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Thunder Bay gets cosmic shoutout

Local astronomy group in 2015 also earned the right to name a star and planet in the Andromeda system and have now named an asteroid after their home town.
A snapshot of near-Earth Asteroids (NASA).

THUNDER BAY – Thunder Bay is officially an asteroid.

Members of the Thunder Bay chapter of the Royal Astronomical Society of Canada on Friday announced the International Astronomical Union has accepted its proposal to named a minor planet after Northwestern Ontario’s largest city.

Formerly known as 1942 TB, it’s now referred to as 11780 Thunder Bay.

The organization’s Maureen Nadin said the IAU two years ago opened up the opportunity to name a series of 30 recently discovered exoplanets, planets which orbit a star other than the sun.

About a year ago the Thunder Bay chapter was successful in naming a star and planet in the Andromeda system.

Their latest success story is a direct result of that, Nadin said.

“What the IAU did, as a bonus to all the winning teams, they gave us the opportunity to name a minor planet, more commonly known as asteroids,” Nadin said, reached by CKPR Radio.

“That’s how this came about.”

Both occasions were pretty cool, she added.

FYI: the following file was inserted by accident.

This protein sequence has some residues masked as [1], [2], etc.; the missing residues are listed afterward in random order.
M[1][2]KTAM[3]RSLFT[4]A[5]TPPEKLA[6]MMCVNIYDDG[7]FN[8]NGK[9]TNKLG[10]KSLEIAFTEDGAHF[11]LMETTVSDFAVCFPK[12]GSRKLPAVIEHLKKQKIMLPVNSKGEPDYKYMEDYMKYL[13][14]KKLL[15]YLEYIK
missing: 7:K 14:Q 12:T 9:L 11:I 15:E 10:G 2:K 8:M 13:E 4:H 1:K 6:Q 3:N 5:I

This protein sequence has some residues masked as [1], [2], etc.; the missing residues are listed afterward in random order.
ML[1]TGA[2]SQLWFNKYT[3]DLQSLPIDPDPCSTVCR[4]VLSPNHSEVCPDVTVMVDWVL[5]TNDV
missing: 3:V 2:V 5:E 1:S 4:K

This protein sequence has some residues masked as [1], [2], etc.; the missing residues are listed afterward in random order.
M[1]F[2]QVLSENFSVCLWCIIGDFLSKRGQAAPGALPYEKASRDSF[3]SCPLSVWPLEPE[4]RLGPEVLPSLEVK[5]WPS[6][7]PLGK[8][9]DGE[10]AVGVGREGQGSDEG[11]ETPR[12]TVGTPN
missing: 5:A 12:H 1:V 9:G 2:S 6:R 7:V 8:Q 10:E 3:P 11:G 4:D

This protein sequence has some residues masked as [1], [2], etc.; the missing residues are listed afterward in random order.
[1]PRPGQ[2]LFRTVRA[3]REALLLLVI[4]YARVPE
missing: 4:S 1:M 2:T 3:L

“When our submission was selected for the planet and star we were extremely excited – now we have a poster and it’s all official,” Nadin said.

“When this opportunity came up to name a minor planet, we had expended a lot of time and creativity on naming the star and planet – which are Veritate and Spe, which is Latin for Truth and Hope. So we decided why not give a cosmic shout-out to our home town?”

Consensus on the name was reached very quickly.

The main belt asteroid, approximately five kilometers in diameter, resides between Mars and Jupiter. It was first discovered on Oct. 3, 1942 by Finland’s first female PhD astronomer Liisi Oterman.

“The process took a long time. We didn’t hear back and then we did hear back from them and they said they were hoping for a submission that was one word only,” Nadin said.

“Of course, as you know, Thunder Bay is two words.”

Determined to stick with their original choice, they didn’t hear back from the IAU for months until two days ago, when they were notified their name had been given the green light.

Seeing it from the shores of Lake Superior, isn’t easy.

“You need a really, really big telescope because it’s located in the asteroid belt between Mars and Jupiter.

Nadin said having an asteroid named is a rarity. Most are just numbered, although this may be changing.

“The IAU, it seems, is doing a lot more outreach to the public in terms of opening up opportunities to name celestial bodies. We’re now on the celestial map,” Nadin said. “People seem to be enjoying this little tidbit of good news in this crazy world that we live in.”